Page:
A Prospective, Randomized Trial of Standard Epidural, Dural-Puncture Epidural, and Combined-Spinal Epidural Labor Analgesia Techniques on Maternal and Fetal Outcomes
Abstract Number: GM-03
Abstract Type: Original Research
Introduction: The dural puncture epidural technique (DPE) is a modification of the combined spinal epidural technique (CSE), where a dural hole is created but intrathecal medication administration is withheld. DPE has labor analgesia advantages compared with a standard epidural technique (EPL). To date, all three techniques have not been compared; we hypothesized that DPE would result in faster onset of pain relief compared to EPL, with fewer maternal and fetal side effects compared to CSE.
Methods: Upon patient consent, we prospectively randomized 120 parturients in early labor (≤ 5cm cervical dilation) to EPL, DPE or CSE. Attending and fellow anesthesiologists performed all placements. Initial dosing for EPL and DPE consisted of 20 mL of 0.125% bupivacaine + fentanyl 2 mcg/mL over 5 min, and for CSE, 1 of 1.5 mL premixed solution of 0.25% bupivacaine 2.5 mg and fentanyl 25 mcg. Upon block completion, an independent blinded co-investigator assessed the outcomes. Two blinded obstetricians independently interpreted uterine contractions and fetal heart rate tracings one hour before and after neuraxial placement. The primary outcome was time to achieving numeric pain rating scale (NPRS) ≤1. Secondary outcomes included maternal and fetal side effects. Cox proportional hazard regression was used to analyze timed outcomes. Fisher’s exact test was used to analyze secondary outcomes.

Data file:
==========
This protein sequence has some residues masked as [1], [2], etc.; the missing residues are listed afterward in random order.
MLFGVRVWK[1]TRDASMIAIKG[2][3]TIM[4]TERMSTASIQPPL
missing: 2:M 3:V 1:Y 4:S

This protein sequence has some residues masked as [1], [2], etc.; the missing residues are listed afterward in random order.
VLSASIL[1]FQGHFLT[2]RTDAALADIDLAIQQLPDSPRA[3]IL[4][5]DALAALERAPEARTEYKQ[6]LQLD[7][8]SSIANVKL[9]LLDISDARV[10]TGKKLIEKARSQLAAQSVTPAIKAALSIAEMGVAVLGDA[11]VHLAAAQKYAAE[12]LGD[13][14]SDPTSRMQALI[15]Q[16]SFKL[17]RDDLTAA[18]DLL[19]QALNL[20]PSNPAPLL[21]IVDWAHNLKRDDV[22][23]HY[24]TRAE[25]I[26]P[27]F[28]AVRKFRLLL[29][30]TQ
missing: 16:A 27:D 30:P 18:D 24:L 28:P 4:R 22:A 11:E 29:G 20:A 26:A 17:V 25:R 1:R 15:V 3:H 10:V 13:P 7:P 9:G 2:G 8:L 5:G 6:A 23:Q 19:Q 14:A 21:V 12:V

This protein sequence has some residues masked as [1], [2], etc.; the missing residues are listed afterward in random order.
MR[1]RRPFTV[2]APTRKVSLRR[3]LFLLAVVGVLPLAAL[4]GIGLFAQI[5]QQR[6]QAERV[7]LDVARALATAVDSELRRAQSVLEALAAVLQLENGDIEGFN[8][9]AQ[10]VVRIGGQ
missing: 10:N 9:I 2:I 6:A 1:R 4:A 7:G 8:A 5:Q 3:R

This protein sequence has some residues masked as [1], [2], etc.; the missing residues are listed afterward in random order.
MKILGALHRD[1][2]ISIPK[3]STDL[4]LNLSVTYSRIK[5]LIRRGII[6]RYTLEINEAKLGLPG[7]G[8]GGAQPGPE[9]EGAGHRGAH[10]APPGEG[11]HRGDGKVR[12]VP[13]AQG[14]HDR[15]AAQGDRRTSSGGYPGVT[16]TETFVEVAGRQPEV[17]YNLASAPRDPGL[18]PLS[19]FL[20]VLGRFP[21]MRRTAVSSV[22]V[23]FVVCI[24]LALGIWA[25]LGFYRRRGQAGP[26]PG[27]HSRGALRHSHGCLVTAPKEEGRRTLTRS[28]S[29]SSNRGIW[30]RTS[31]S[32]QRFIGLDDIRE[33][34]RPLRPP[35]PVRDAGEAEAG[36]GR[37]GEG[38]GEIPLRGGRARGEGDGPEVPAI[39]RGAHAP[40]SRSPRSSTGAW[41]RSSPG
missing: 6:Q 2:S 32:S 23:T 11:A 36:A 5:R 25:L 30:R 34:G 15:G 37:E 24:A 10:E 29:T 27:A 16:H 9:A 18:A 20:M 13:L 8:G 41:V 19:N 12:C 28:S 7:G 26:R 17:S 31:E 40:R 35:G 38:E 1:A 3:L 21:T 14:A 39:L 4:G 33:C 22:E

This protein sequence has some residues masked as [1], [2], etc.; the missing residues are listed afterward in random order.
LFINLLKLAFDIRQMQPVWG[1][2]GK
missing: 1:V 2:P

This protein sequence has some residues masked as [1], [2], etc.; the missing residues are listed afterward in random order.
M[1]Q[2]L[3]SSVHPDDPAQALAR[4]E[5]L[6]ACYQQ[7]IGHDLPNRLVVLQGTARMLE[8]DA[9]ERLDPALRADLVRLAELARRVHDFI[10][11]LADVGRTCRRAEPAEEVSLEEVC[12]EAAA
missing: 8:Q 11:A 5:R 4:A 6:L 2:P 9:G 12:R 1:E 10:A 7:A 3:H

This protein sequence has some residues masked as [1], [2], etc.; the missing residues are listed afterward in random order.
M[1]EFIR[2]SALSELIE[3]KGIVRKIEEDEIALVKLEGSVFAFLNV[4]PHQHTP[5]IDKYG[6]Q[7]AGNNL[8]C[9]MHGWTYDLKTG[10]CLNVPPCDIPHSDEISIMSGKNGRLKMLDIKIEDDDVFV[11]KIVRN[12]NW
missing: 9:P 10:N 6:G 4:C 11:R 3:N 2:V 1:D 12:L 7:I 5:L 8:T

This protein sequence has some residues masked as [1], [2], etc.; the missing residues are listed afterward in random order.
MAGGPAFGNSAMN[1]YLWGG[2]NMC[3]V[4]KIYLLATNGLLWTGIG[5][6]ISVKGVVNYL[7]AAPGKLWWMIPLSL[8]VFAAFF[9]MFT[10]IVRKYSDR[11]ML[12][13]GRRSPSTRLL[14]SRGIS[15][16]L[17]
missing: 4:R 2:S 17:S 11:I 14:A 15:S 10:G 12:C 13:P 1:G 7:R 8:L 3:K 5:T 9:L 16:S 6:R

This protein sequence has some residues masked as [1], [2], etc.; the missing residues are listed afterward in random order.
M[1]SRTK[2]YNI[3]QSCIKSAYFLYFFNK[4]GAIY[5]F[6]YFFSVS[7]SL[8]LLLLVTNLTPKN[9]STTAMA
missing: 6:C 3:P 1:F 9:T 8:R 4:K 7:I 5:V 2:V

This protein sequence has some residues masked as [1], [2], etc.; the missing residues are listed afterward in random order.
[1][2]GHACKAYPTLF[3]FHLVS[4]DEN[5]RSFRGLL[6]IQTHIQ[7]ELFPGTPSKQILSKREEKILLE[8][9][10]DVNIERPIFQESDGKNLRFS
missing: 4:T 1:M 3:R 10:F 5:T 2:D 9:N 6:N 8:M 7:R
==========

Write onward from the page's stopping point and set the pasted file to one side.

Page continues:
Results: The time to achieving NPRS ≤1 was similar between EPL and DPE. However, the incidence of T10 and S2 sensory blockade at 10 min with DPE was greater than EPL (p=0.03; <0.001) and comparable to CSE (p=0.49; 0.09). DPE had fewer requests for top-ups (p=0.02) compared to CSE and EPL. DPE and CSE had less asymmetric (2 dermatome difference) blockade after 30 min (p<0.001) and less motor block (p=0.04;0.003) compared to EPL. CSE had significantly higher incidence of pruritus (p<0.001) and uterine hypertonus (p=0.001) compared to DPE and EPL.
Discussion: DPE, when compared to EPL, has greater incidence of T10 and sacral coverage at 10 min, and lower incidence of asymmetric and motor blockade. DPE, when compared to CSE, has fewer requests for epidural top-ups and a lower incidence of pruritus and uterine hypertonus. For parturients requesting early labor analgesia, the DPE technique offers greater maternal and fetal advantages when compared with EPL and CSE techniques.
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